Oct. 9, Karen Bogenschneider

Karen Bogenschneider – “Universities as Honest Knowledge Brokers: The Case Study of the Family Impact Seminars”

Photo of Karen Bogenschneider

Karen Bogenschneider

Karen Bogenschneider, Ph.D., Human Development & Family Studies, University of Wisconsin-Madison

Families are the cornerstone for raising productive workers in a sound economy and responsible citizens in a strong democracy. Yet many families today are struggling. Public policy provides the conditions for families to deal with stressful conditions: the inability to find a job, afford health insurance, secure quality child care, or send their kids to good schools. Yet public policy is not working as well as it could for families. Most Americans would agree that policymaking is less effective and more polarized than it should be. But it doesn’t have to be that way. Policymaking could be better if it were based on rigorous research and dispassionate analysis. Unfortunately, a substantial disconnect exists between the production of research and its utilization. My passion is using research to build better public policy for families. I study it, I teach it, and I do it. I direct the award-winning Family Impact Seminars that communicate high-quality, objective research to policymakers.


ASSIGNMENTS: Read Positioning Universities as Honest Knowledge Brokers” pdf here


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Additional Resources:
Positioning Universities as Honest Knowledge Brokers PDF


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3 Responses to Oct. 9, Karen Bogenschneider

  1. Gerald Campbell says:

    In 2017 The Director of the Nelson Institute said in his talk several times, the Wisconsin Idea is listening. The reading list for the class includes William Cronon’s essay “Only Connect”. Karen described a process and product for connecting the Legislators by starting with them. They defined the topics , Karen created the learning opportunities which included interaction among learners. In the last several years the UW-Madison WEB page included several campus scenes which changed each time you logged on. One of those scenes showed a large tiered lecture hall with students taking notes while a lecturer spoke. The caption below the photo was something like students engage with Shakespare. Karen’s lecture suggested there is interaction among the legislator students during and after the lectures and that is a byproduct of the seminars. Byproducts are things that you don’t expect. On campus or in the community we have an opportunity to make every learning experience connect learners with each other.

  2. Gerald Campbell says:

    A broader comment. I caught the live stream starting about 7:10. As Karen spoke I expected to hear the name of the Wisconsin Legislative Reference Bureau to be mentioned. That body is the research source created by Charles McCarthy and his progressive supporters in 1901. Here is a link to the current Reference Bureau web site concerning it’s research and reference services. https://legis.wisconsin.gov/lrb/library-and-reference/reference/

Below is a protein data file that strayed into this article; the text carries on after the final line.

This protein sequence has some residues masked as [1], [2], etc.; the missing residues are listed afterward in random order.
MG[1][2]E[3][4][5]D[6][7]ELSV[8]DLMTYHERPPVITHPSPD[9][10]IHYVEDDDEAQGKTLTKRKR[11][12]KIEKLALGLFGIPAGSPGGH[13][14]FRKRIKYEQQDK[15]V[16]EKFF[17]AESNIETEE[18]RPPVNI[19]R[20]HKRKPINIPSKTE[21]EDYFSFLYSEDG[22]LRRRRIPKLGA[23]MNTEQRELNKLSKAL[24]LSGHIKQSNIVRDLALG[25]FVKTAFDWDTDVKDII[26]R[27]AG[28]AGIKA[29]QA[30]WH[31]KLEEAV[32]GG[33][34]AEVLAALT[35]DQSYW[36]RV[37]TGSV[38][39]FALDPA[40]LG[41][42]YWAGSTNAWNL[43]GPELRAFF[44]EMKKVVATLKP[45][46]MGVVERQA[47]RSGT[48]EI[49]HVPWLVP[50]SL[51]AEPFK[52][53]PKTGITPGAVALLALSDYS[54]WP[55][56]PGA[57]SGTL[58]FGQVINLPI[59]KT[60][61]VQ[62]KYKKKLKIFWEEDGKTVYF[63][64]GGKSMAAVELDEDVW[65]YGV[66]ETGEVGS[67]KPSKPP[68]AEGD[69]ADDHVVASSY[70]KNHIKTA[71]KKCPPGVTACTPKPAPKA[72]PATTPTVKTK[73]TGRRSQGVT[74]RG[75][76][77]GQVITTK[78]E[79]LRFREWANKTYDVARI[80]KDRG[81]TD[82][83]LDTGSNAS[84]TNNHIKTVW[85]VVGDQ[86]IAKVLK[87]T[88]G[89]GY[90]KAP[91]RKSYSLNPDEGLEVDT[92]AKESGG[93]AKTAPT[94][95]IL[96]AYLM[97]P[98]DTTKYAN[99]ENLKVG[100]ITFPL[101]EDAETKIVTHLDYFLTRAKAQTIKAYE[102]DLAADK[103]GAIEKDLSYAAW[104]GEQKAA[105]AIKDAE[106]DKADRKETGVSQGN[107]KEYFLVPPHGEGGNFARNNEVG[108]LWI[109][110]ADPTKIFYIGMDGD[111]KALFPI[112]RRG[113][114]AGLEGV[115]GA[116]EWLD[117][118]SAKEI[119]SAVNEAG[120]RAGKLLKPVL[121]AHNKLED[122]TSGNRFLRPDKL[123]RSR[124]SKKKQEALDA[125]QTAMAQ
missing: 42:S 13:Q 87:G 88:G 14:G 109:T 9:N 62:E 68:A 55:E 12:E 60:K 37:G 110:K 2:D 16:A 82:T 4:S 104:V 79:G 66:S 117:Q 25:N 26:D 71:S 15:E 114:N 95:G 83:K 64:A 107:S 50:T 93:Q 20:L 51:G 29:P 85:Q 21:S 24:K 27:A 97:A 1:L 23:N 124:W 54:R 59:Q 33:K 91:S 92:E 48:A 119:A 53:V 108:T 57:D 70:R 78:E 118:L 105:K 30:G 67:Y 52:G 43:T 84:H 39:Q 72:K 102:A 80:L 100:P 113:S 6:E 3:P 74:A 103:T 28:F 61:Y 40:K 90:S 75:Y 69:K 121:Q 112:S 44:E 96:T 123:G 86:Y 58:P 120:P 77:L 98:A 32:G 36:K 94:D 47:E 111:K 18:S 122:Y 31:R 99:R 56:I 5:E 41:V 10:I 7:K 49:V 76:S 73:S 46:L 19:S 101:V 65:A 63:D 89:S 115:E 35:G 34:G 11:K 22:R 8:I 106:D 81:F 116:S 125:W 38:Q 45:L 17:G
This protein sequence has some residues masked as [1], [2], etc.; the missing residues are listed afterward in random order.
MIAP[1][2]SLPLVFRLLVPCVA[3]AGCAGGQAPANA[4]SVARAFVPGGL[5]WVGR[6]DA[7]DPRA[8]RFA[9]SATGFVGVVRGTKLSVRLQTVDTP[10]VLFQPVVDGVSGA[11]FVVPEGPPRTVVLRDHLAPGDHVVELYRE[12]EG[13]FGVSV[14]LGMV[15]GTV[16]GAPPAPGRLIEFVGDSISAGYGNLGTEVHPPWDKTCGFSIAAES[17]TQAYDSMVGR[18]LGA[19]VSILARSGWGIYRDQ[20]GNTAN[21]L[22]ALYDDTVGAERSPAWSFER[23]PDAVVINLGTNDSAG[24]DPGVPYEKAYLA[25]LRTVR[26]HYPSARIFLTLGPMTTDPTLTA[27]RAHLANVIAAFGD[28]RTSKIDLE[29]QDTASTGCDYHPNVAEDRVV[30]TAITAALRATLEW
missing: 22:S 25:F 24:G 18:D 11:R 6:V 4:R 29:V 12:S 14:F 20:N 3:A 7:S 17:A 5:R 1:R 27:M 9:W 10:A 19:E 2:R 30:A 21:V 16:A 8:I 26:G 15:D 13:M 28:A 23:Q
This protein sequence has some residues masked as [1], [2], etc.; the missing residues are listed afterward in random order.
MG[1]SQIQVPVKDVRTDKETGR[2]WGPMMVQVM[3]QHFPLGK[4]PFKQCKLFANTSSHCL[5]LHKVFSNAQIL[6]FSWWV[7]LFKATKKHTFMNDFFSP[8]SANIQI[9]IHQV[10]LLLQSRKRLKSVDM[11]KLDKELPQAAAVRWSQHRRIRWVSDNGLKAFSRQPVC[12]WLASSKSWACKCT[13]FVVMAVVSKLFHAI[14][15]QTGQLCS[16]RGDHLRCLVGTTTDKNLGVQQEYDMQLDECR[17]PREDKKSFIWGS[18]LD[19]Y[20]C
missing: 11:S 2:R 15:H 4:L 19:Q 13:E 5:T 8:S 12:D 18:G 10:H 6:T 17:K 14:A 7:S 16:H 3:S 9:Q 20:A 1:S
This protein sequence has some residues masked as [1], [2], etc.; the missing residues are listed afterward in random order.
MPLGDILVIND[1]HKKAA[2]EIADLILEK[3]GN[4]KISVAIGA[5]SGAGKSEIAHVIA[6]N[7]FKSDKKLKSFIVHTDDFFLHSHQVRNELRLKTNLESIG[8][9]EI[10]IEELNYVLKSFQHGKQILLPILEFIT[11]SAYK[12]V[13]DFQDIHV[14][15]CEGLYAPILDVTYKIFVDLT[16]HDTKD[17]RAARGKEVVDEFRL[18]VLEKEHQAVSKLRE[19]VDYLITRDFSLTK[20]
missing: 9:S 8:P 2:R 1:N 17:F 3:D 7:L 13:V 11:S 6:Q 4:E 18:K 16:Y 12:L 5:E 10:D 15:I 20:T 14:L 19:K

The Legislative Reference Bureau could be a supporting connection for faculty-legislative interaction.

  3. LumenNumen2 says:

    We have heard this core message from several speakers, repeatedly, over the three years this course has been running. And it is well worth repeating – again and again. The single most important thing we can do to affect change is:
    LISTEN!
    Just listen.
    So many times when we get agitated or disturbed, our instinct is to push. To make sure we are heard. To demand that the other side see our point. Even to yell and demonstrate. We push.
    But the way through this crisis – as Karen Bogenschneider advocates – is to passively listen to what the needs are, understand the point of view, bring what we can offer to that table. That’s what gets the other side’s attention. That’s the way to be heard.
    In the Family Impact Seminars, the first step was to ask the legislators what they needed. Actually listen to them. And then bring them the data, research, information that filled that need. The first step was in bringing them something they could use. That makes all the difference in an exchange. No heated stubborn arguments – but rather, a peaceful, rational exchange.
    But that was only the first step. The second crucial element is to present your information in a way they can understand. As a teacher, this was key in the classroom and was called learning style. You can talk all day to a visual learner and they don’t absorb a thing. But show them a picture and they get it instantly. Dr. Bogenschneider tapped into that teaching element and recognized the politician’s preferred learning style – people-oriented. Brilliant.
    That was the most surprising and illuminating thing I learned from this lecture — the key that unlocks a politician:
    They are people persons. They don’t want the thick reports – well-researched, with copious details and addendums that academics require. The politician wants the elevator pitch – 30 seconds, cut to the bottom line – but from a PERSON they can trust and have faith in. It is the expert’s expertise they want to tap, and to make sure their expert can be trusted. They don’t have the time to do all the digging themselves, earn their own Ph.D. level on every topic. But they need that level, so need those experts.
    Bottom line from this talk, for me, boiled down to how to communicate effectively with our representatives – ask them what they need to know, and then condense any talking points to the Pecha-kucha presentation (20 points in 20 seconds) – but make sure those points are solid and reliable.
    Thank you for such a well-thought out and informative presentation. I bet dealing with the representatives honed your style, because it was excellent.

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